Acquilla Clemons lived on the north side of Tenth Street in Dallas. On 22nd November, 1963, Clemons was sitting on the porch of her house when she saw Officer J. D. Tippit killed.
Afterwards she claimed that there were two men involved in the attack on Tippit. She later testified that the gunman was a "short guy and kind of heavy". The other man was tall and thin in khaki trousers and a white shirt. The Dallas Police warned her not to repeat this story to others or "she might get hurt".
Clemons was not called to give evidence to the Warren Commission.
Mrs. Acquilla Clemons, who was in a house close to the spot where Tippit was killed, told independent investigators she saw two men near the policeman's car just before the shooting. She said she ran out after the shots and saw a man with a gun. But she described him as "kind of chunky... kind of heavy," a description which does not fit Oswald at all. Much more disturbing, this was not the only man she saw...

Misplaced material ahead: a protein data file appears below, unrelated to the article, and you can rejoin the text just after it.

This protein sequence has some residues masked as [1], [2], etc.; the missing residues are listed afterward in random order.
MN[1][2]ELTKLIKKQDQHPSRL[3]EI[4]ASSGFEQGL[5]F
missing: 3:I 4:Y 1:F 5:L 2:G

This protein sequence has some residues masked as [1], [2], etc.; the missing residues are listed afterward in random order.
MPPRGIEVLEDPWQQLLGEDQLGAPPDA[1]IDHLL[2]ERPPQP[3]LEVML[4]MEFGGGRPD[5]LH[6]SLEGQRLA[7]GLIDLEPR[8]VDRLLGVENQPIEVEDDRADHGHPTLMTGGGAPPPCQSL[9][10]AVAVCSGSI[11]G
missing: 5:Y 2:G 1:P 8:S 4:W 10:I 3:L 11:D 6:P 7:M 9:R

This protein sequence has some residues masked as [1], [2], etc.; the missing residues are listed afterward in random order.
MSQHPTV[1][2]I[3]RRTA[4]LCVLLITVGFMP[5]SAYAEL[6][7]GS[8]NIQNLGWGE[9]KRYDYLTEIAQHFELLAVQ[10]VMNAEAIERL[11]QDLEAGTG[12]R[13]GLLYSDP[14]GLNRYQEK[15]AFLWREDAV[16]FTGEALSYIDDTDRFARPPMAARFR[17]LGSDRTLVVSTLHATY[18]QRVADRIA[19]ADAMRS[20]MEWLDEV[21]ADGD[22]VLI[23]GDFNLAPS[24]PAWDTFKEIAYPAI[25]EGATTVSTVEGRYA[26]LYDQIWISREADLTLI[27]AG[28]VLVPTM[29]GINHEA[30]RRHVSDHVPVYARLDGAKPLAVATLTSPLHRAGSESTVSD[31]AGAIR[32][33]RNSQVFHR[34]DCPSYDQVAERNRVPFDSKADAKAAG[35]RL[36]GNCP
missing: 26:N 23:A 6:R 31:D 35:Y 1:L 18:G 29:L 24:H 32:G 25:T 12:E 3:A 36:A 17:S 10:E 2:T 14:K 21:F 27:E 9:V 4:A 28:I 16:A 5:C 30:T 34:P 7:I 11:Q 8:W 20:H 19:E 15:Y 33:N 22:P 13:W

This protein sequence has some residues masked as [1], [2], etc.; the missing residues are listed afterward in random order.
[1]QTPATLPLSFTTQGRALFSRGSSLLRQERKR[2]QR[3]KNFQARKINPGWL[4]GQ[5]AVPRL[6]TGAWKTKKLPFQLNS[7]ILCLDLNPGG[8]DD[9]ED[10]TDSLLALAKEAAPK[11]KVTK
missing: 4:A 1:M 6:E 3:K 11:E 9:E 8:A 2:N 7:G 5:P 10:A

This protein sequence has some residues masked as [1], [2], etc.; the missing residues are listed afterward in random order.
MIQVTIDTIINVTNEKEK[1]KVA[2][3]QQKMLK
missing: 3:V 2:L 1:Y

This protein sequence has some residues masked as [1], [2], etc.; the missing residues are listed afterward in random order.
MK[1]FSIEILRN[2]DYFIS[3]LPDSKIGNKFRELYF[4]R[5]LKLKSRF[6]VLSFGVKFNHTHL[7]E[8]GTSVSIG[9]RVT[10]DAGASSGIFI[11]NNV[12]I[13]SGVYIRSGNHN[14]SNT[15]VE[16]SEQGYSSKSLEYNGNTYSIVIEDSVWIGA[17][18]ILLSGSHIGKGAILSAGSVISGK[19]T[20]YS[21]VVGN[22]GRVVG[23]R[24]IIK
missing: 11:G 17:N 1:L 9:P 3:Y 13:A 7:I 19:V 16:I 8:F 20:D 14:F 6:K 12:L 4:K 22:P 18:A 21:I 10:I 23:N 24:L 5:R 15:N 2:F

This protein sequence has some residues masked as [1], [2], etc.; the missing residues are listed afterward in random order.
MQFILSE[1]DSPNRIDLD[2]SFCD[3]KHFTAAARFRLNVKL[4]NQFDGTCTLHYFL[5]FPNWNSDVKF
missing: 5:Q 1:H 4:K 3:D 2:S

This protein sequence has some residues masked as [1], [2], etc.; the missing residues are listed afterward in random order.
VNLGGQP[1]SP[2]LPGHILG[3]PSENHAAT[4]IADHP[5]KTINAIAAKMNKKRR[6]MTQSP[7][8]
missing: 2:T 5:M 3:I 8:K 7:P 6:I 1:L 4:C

Mrs. Clemons said the man with a gun went off in one direction and the second man in another. She described the man with the gun as "short and kind of heavy" and wearing "khaki and a white shirt" - a description which does not fit Oswald at all. The second man, she said, was thin and tall rather than short, a description which could refer to Oswald.
Obviously, Mrs. Clemons should have been questioned more thoroughly than in a television interview. She said she had been visited by the FBI, who decided not to take a statement because of her poor health. Mrs. Clemons suffered from diabetes, hardly a condition to deter efficient investigators from taking a statement. According to two reporters, who visited Mrs. Clemons several years after the assassination, she and her family still spoke with conviction of seeing two men at the scene of the Tippit shooting. Mrs. Clemons' story finds corroboration from another witness, and he too was ignored.